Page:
Well, the good news is, I'm over it now, but it DID take about a year for me to feel better. And now, things are still hard because LIFE is hard, but not because I'm making it harder. I attend a family ward, and haven't been so happy in a church family in YEARS. I leave every Sunday not only feeling spiritually uplifted, but socially bolstered as well. Oh, sure, there are problems, but had I known how happy I would have been to go to church where people love me (and I love them because we serve one another), I would have left the other congregation ages before. I kind of wish bad-advice guy above would have just suggested I try going to the family ward for a while to see if I were happier. It might have saved me a lot of heartache.
Whew! I guess that was building up for a while.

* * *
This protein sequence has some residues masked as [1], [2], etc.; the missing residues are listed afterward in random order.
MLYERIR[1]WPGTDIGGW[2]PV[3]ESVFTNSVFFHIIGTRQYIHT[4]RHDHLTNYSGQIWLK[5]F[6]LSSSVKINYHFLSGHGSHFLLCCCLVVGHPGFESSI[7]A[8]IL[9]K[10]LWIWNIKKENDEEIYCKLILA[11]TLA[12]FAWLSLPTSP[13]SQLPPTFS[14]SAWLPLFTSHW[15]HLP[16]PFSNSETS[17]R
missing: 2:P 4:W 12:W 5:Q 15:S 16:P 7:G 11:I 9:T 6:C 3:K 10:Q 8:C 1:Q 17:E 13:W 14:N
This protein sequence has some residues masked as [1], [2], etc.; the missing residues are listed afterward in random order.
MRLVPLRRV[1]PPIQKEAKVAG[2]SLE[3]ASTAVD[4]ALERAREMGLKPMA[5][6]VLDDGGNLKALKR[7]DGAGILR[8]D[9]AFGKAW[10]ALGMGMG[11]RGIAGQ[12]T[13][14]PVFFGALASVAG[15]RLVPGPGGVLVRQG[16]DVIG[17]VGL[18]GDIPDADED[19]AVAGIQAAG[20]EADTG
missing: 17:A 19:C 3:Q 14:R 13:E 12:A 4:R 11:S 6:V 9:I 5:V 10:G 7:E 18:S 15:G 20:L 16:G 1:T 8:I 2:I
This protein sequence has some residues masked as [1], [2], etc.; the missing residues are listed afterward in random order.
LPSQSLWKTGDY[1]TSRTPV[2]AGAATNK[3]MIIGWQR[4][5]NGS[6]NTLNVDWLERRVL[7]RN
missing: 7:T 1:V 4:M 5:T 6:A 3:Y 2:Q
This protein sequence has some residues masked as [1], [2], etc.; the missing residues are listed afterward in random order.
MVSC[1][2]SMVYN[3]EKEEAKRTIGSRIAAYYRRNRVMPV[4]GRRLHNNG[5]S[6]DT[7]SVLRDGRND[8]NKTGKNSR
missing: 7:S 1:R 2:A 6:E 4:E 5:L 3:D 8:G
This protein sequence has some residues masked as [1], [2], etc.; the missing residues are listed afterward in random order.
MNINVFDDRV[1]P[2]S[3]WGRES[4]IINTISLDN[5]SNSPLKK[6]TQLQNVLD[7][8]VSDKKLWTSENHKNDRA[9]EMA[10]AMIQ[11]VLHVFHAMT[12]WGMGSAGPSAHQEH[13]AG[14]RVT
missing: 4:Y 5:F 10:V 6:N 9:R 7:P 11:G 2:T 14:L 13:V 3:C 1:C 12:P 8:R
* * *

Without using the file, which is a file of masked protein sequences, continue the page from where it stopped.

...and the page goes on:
So anyway, the more I tried to think of fun, happy things to write about over the last few weeks, the more stuck I felt. I had a run of bad luck my friend Linda attributes to Mercury in retrograde (whatever THAT means), and didn't know when I'd have a happy and HONEST thing to say. Family dog was shot. Vandalism at our farm. No money and big bills to pay. Car trouble and lack of wheels. Health problems amongst family members. Getting bit by a dog. Whatever. It's life. But there have been great things too. I've got three nieces who love me, and we have a lot of fun together. Sometimes I even feel like I've taught them something, though they teach ME every time we're together. I'm healthier emotionally than I have been in a long time, and my body is catching up on that too (that’s another bit of good news, but I’m not sure I’m interested in being a health guru just yet, so stay tuned). I still am busy, but I know that I’m contributing in work and with some community projects I’m involved in. Occasionally, I even take time to do some fun things. And now that I’ve cleared the air, maybe I’ll be in a better position to share them with you.